Enter the expected depreciation into the Calculator. The calculator will evaluate the Light Loss. 

Light Loss Formula

LLF = 1 - ED


  • LLF is the Light Loss ()
  • ED is the expected depreciation

To calculate Light Loss, subtract the expected depreciation from 1.

How to Calculate Light Loss?

The following steps outline how to calculate the Light Loss.

  1. First, determine the expected depreciation. 
  2. Next, gather the formula from above = LLF = 1 – ED.
  3. Finally, calculate the Light Loss.
  4. After inserting the variables and calculating the result, check your answer with the calculator above.

Example Problem : 

Use the following variables as an example problem to test your knowledge.

expected depreciation = 0.809


What is expected depreciation in the context of lighting?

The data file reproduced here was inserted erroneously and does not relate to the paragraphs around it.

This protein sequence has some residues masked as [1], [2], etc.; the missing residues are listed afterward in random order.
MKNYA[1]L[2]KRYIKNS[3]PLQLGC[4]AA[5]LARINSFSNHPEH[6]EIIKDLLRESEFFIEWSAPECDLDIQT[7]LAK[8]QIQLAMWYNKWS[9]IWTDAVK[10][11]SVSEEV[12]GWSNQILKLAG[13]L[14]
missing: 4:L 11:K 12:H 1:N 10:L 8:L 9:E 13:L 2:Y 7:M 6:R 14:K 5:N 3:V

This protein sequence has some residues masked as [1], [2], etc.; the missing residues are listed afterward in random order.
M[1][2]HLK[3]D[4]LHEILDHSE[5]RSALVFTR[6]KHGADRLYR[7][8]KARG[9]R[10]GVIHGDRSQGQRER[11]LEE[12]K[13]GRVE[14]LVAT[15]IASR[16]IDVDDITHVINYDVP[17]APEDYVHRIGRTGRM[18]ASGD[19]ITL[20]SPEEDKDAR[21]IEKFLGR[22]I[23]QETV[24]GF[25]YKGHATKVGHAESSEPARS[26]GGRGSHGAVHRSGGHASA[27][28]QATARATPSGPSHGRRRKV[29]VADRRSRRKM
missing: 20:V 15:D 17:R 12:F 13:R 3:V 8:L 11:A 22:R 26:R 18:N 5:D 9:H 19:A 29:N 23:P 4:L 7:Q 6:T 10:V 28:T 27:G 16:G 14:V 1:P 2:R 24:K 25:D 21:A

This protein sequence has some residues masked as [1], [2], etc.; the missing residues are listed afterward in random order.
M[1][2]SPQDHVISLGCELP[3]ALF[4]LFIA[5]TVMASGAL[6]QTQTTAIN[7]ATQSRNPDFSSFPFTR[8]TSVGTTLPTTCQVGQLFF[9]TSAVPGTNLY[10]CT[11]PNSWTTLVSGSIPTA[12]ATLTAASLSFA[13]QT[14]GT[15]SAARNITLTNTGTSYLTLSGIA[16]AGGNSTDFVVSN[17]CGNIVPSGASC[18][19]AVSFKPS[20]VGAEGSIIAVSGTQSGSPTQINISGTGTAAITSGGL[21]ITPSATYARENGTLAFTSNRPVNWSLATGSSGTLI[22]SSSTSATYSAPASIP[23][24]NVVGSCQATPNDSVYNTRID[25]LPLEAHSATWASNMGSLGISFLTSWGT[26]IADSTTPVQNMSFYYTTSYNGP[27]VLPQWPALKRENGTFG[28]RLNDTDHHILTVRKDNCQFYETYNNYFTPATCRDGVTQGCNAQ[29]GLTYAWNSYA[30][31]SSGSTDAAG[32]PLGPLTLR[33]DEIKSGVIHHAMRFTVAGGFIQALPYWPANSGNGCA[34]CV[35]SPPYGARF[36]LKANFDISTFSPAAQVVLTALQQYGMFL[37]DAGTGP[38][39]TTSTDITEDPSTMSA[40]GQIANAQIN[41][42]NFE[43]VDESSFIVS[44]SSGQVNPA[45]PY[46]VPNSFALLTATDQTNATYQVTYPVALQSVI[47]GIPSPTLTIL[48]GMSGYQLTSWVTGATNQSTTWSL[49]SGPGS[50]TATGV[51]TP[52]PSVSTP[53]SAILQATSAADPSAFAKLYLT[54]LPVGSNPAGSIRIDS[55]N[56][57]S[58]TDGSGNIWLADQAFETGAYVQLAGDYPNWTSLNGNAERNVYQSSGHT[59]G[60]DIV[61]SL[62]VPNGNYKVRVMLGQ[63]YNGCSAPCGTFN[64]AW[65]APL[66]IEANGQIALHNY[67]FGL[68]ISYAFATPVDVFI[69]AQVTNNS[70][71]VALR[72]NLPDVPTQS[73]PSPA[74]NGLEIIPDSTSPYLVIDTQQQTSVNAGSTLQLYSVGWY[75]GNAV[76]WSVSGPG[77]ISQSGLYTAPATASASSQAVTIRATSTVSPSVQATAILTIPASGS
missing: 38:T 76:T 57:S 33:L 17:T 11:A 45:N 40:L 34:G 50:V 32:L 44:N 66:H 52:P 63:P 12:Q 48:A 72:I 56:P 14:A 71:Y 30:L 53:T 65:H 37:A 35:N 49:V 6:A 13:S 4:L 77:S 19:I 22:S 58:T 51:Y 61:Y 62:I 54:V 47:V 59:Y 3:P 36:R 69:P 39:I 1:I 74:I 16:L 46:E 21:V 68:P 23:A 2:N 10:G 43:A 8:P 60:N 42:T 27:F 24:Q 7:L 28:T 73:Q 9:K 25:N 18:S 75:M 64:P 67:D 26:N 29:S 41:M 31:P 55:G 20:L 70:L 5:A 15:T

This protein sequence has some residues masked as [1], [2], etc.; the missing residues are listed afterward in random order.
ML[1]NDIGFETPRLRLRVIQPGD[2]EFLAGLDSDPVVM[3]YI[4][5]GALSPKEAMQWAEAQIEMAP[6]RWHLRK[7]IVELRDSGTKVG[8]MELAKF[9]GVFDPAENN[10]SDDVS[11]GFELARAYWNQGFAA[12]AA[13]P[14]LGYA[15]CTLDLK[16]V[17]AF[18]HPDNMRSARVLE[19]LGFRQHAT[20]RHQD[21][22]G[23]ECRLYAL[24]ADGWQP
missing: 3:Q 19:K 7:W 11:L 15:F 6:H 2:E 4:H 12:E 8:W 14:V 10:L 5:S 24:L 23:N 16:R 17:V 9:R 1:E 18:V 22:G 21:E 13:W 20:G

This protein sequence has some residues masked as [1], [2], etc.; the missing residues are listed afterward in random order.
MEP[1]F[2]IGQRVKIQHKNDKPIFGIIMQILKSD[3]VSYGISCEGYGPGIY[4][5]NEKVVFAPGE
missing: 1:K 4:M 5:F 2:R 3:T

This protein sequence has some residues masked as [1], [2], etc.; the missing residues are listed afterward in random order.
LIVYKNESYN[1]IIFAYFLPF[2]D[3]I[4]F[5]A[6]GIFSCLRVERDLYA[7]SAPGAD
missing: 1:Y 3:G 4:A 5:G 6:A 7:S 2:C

Expected depreciation in lighting refers to the decrease in light output or luminous flux over time. It is a measure of how much the brightness of a light source diminishes due to factors such as aging, wear, and environmental conditions.

How can understanding light loss benefit lighting design?

Understanding light loss is crucial for lighting design because it helps in selecting lighting systems that maintain adequate illumination over their lifespan. It ensures that spaces remain well-lit, safe, and functional, even as the lighting fixtures age.

Are there any common factors that contribute to the depreciation of light output?

Yes, several factors contribute to the depreciation of light output, including lamp lumen depreciation, fixture dirt depreciation (accumulation of dust and dirt on fixtures), and room surface dirt depreciation (accumulation of dust and dirt on room surfaces reflecting light).

Can the Light Loss Formula be applied to all types of lighting technologies?

While the Light Loss Formula (LLF = 1 – ED) is a fundamental concept, its application might vary slightly across different lighting technologies due to their unique characteristics and depreciation behaviors. However, it provides a basic framework for understanding light loss in most lighting systems.